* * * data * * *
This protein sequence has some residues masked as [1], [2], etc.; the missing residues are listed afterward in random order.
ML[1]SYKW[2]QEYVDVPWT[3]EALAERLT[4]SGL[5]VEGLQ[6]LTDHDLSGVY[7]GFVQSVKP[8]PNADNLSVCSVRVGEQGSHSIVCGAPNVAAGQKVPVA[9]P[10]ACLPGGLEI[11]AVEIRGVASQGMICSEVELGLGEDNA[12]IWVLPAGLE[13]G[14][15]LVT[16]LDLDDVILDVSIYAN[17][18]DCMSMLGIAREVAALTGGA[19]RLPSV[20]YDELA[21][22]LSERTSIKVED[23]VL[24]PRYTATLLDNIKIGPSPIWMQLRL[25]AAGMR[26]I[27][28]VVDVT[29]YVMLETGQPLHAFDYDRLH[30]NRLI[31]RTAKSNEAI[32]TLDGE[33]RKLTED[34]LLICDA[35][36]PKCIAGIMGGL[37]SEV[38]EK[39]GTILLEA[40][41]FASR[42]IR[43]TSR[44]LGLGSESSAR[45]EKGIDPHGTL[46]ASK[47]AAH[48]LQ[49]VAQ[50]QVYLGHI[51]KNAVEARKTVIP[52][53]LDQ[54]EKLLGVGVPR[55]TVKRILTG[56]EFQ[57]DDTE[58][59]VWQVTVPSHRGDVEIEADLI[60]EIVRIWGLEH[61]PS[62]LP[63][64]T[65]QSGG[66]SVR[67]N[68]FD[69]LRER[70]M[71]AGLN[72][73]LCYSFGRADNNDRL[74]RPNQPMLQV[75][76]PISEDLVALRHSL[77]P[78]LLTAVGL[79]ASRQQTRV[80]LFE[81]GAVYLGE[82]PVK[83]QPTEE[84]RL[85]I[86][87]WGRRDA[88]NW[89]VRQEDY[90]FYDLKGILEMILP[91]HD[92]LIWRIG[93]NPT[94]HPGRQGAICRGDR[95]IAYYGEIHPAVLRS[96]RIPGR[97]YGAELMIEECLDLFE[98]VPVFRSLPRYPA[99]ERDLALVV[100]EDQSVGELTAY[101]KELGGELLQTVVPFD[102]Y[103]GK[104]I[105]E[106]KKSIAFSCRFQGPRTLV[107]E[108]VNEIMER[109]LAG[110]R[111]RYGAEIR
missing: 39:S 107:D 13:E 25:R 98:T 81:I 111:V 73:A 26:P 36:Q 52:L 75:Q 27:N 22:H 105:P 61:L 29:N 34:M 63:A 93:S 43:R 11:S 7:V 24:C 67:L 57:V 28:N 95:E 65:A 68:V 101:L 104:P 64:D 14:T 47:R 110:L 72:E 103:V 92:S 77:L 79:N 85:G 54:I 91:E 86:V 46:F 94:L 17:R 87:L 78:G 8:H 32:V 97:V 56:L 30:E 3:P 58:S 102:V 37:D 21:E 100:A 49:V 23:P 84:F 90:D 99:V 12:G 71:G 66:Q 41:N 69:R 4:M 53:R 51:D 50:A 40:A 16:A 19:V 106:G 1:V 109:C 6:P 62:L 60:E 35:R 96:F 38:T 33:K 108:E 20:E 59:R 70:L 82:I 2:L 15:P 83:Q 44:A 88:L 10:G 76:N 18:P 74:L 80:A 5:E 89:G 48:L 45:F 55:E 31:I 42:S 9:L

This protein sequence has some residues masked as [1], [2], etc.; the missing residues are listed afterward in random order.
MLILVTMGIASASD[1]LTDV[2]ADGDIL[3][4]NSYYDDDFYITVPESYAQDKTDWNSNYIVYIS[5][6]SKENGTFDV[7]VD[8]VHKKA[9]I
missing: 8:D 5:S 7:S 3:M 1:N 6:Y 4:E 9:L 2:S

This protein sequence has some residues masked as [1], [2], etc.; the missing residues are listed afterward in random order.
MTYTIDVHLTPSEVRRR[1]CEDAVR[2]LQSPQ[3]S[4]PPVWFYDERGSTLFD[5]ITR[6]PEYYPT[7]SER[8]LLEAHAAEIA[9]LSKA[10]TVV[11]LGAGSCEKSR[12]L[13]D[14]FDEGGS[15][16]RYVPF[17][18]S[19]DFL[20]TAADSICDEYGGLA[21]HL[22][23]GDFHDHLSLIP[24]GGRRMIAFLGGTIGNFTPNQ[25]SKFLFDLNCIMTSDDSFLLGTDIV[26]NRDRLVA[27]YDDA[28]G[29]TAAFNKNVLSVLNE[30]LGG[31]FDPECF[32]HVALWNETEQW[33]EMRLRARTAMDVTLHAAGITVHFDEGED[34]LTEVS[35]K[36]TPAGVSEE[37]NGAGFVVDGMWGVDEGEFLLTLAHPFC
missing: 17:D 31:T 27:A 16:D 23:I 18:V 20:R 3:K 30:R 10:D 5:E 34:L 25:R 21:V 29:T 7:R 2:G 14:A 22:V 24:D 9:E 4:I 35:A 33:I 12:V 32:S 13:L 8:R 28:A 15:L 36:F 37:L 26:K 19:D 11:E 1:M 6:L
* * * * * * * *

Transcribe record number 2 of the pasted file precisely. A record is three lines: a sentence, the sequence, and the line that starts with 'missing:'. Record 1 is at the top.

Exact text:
This protein sequence has some residues masked as [1], [2], etc.; the missing residues are listed afterward in random order.
MLILVTMGIASASD[1]LTDV[2]ADGDIL[3][4]NSYYDDDFYITVPESYAQDKTDWNSNYIVYIS[5][6]SKENGTFDV[7]VD[8]VHKKA[9]I
missing: 8:D 5:S 7:S 3:M 1:N 6:Y 4:E 9:L 2:S